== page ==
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I went past a few armed policemen manning their sentry at the foot of the bridge. They saw me with a camera hanging by my neck. One of them, a lady cop clutching an armalite rifle was my seatmate on the van during the trip earlier to Basey. She recognized me and asked if I'm going to take pictures. I nodded at her and said 'Yes'. Both ends of San Juanico Bridge has an outpost manned by heavily armed policemen. I didn't know the reason behind it, but I'm guessing, the bridge is a really cool landmark nobody wants to see being blown up by terrorists. But I'm sure, that's quite a far-fetched scenario and all of these was just for additional security purposes.

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I will spare you the history of the bridge as one click at Wikipedia will do the trick. I must say though, after its construction in 1973, it became renowned as one of the few engineering wonders of Asia. Right at par at where Philippines was at that time—when it comes to architecture and engineering: the Araneta Coliseum, the Philippine International Convention Center--being the first convention center in the Philippines. Those were the years when architectural, engineering and art-related structures blossomed, but sadly tainted by human rights abuses and massive corruption by the few families who ruled our country back then.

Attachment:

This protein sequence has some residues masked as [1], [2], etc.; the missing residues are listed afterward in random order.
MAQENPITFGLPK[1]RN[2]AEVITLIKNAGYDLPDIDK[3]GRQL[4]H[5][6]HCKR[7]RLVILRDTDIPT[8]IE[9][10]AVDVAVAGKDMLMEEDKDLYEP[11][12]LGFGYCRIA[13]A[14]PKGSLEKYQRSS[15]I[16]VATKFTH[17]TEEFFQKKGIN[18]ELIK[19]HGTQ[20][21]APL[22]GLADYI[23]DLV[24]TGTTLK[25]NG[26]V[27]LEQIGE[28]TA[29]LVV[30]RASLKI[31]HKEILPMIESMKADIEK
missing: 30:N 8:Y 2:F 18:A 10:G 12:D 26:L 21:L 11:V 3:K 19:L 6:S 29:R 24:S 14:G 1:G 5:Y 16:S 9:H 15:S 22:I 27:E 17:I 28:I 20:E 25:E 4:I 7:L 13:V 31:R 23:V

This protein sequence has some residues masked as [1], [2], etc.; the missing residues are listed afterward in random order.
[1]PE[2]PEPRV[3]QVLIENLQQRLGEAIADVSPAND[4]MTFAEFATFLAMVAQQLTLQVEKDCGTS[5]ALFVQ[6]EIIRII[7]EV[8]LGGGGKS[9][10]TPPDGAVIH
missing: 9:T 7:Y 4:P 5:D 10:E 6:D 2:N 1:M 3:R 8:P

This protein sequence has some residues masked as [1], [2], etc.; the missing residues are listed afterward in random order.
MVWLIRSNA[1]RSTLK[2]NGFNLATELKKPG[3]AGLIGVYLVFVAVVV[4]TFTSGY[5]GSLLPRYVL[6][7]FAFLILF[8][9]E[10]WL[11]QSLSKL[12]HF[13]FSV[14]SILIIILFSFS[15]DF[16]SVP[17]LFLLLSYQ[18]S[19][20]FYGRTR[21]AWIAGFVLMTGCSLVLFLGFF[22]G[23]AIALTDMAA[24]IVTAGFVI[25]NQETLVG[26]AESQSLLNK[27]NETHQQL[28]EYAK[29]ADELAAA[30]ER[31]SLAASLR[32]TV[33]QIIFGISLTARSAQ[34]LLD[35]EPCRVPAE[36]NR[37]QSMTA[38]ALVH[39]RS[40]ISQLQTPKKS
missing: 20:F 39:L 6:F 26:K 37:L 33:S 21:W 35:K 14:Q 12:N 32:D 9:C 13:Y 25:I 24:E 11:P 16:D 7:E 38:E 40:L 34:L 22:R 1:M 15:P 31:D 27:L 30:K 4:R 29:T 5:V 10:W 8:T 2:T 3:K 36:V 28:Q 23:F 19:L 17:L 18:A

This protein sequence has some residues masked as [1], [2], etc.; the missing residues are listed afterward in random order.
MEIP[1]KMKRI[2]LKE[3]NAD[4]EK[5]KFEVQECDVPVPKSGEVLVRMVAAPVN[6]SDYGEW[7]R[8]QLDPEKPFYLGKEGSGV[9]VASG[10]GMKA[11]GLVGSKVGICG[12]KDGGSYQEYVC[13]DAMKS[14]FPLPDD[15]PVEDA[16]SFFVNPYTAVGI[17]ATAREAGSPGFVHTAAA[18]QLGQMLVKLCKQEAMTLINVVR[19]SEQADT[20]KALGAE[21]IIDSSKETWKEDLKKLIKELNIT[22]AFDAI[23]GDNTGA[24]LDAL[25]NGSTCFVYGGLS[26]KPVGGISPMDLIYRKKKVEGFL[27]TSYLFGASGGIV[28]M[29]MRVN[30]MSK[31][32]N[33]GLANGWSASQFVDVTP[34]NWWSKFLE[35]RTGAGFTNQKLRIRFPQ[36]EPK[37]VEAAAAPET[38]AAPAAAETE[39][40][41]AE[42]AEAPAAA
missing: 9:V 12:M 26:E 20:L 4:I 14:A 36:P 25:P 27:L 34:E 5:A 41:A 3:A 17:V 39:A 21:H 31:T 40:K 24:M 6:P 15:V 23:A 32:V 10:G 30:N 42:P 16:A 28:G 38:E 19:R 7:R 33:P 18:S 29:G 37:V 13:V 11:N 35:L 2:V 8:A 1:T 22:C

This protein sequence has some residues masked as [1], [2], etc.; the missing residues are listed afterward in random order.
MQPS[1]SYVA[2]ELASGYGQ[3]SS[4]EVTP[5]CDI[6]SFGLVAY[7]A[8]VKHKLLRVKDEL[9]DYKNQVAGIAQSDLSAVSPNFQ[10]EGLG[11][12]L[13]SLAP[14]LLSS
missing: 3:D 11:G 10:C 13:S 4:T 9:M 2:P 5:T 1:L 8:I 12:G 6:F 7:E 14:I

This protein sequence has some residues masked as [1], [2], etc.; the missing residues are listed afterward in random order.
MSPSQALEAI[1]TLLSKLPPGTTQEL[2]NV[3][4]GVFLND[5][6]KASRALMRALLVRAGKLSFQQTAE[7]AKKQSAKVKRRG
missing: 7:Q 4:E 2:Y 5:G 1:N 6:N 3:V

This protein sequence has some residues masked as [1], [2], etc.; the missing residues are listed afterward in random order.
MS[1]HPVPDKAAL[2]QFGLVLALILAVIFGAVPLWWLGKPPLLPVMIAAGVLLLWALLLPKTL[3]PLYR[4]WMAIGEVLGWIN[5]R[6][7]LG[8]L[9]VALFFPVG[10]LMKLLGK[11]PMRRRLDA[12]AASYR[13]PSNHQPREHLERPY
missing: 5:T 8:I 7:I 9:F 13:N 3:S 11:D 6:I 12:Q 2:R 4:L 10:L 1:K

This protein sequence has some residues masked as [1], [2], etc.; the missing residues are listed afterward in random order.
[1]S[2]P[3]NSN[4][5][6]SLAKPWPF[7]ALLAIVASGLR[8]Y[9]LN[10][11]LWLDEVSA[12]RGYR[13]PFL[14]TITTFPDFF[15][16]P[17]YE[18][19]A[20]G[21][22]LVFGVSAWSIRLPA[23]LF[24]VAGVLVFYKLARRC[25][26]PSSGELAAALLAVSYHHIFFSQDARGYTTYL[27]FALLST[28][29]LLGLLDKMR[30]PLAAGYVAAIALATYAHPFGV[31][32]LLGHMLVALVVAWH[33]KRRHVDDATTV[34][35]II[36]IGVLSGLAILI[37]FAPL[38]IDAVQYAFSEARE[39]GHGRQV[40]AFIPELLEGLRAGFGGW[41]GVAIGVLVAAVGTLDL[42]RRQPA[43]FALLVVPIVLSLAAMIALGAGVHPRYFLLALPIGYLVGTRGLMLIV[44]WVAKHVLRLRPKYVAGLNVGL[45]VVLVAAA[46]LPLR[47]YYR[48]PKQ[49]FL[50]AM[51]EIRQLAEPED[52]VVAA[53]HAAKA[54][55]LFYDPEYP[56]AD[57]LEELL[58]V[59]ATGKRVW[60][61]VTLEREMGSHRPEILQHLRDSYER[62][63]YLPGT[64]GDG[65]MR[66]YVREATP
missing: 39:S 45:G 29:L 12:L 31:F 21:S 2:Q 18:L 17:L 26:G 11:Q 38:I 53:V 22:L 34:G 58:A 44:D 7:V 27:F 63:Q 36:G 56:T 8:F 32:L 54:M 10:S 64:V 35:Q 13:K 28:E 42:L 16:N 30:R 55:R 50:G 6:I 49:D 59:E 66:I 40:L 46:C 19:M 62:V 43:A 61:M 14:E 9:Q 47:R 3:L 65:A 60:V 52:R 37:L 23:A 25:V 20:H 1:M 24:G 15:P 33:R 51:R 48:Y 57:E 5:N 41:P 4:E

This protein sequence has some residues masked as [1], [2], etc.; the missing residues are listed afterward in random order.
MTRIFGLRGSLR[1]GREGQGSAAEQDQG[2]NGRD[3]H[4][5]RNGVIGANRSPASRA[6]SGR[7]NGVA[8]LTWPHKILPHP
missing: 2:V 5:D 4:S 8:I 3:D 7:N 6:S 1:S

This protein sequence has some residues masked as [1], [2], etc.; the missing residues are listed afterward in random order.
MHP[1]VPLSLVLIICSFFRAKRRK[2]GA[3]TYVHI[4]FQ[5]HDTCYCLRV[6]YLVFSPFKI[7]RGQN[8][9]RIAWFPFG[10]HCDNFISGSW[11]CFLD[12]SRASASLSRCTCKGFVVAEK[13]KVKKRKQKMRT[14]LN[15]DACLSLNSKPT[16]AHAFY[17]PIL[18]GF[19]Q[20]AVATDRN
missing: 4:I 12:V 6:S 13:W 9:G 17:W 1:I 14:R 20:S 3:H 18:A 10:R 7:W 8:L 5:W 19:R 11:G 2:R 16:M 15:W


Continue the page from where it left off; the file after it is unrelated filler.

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Approaching the center part of the bridge, I stood up at the highest point, presumably where the real Dante Varona took his career and legend defining leap in the movie "Hari ng Stunt". I stared down at the waters while the ground trembled as vehicles passes by. I can feel the bolt shooting up my body reminding me of my fear of heights. For a second there, the thought of leaping crossed my mind, which I quickly swore not to entertain again, unless I have a bungy jump rope tied to my body for safety.

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The San Juanico Strait, as viewed from the bridge is really impressive. I saw whirlpools forming below me, a speck of mangroves and tiny islets here and there. There is that satisfaction knowing you are sandwiched by two provinces: Samar and Leyte on both sides.

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"Welcome to Leyte" says on one side and "Welcome to Samar" says on the other. The bridge is a fitting symbolism to what everything in this world are ought to be. No land is far away, and everything is connected, bridged together like brothers and sisters, lovers, and what haves. The bridge comes like a metaphor defining closeness to each human being—despite differences in religion and philosophies in life.

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As I reach the end of San Juanico Bridge at the Leyte side drenched in sweat by the scorching sun, I stopped by a small restaurant and ordered an ice cold soda. While replenishing myself with a thirst quenching drink, I thought about the Dante Varona of my childhood and wondered if he ever found a way to take his own leap of faith. I asked that same question to myself too. Well, a leap of faith is something I must take soon. When? The answers aren't crystal clear yet, but I vow to keep an open mind for its eventuality in the near future.

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This post is an entry to the Pinoy Travel Bloggers' Blog Carnival for October 2012
The theme for this month is "Memorable Walking Tour"
This month's Blog Carnival is hosted by Glenn Martinez of Traveler on Foot